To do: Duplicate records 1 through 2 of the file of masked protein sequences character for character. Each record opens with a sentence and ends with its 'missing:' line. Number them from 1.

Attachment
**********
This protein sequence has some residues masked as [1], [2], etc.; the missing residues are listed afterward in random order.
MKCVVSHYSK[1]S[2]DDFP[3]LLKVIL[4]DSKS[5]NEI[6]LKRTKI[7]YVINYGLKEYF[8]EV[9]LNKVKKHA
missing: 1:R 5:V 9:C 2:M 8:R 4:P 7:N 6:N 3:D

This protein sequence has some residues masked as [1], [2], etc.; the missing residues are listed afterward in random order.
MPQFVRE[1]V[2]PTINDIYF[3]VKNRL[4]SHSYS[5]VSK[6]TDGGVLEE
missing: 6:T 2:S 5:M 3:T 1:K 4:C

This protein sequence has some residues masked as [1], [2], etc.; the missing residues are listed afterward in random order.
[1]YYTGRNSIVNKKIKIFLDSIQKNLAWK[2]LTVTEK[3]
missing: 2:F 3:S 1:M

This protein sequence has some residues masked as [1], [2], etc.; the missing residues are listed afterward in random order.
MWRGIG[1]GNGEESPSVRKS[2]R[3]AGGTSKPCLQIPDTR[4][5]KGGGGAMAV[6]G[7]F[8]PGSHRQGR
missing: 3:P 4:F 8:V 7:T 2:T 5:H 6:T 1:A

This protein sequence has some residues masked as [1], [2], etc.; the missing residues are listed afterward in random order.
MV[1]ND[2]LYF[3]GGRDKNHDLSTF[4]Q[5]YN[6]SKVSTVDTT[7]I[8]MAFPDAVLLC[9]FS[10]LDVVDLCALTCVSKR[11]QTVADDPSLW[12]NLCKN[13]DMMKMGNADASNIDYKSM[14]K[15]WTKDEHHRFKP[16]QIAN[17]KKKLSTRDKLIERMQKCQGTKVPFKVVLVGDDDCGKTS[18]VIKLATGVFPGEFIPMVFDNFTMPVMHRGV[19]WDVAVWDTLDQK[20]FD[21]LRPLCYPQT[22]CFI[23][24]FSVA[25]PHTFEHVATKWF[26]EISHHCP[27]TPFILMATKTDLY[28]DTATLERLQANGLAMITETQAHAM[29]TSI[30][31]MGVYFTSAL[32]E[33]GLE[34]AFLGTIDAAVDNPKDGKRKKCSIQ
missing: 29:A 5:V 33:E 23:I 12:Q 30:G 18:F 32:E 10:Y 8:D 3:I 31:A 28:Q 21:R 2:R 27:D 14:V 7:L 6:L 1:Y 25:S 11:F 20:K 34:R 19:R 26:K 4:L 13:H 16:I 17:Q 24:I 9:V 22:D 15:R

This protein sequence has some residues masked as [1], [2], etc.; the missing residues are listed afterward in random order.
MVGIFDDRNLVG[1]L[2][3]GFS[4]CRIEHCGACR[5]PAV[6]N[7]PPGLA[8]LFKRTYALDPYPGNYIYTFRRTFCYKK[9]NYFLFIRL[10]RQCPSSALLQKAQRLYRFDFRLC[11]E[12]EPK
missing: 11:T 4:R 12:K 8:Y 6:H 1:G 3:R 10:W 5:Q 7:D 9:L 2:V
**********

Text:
This protein sequence has some residues masked as [1], [2], etc.; the missing residues are listed afterward in random order.
MKCVVSHYSK[1]S[2]DDFP[3]LLKVIL[4]DSKS[5]NEI[6]LKRTKI[7]YVINYGLKEYF[8]EV[9]LNKVKKHA
missing: 1:R 5:V 9:C 2:M 8:R 4:P 7:N 6:N 3:D

This protein sequence has some residues masked as [1], [2], etc.; the missing residues are listed afterward in random order.
MPQFVRE[1]V[2]PTINDIYF[3]VKNRL[4]SHSYS[5]VSK[6]TDGGVLEE
missing: 6:T 2:S 5:M 3:T 1:K 4:C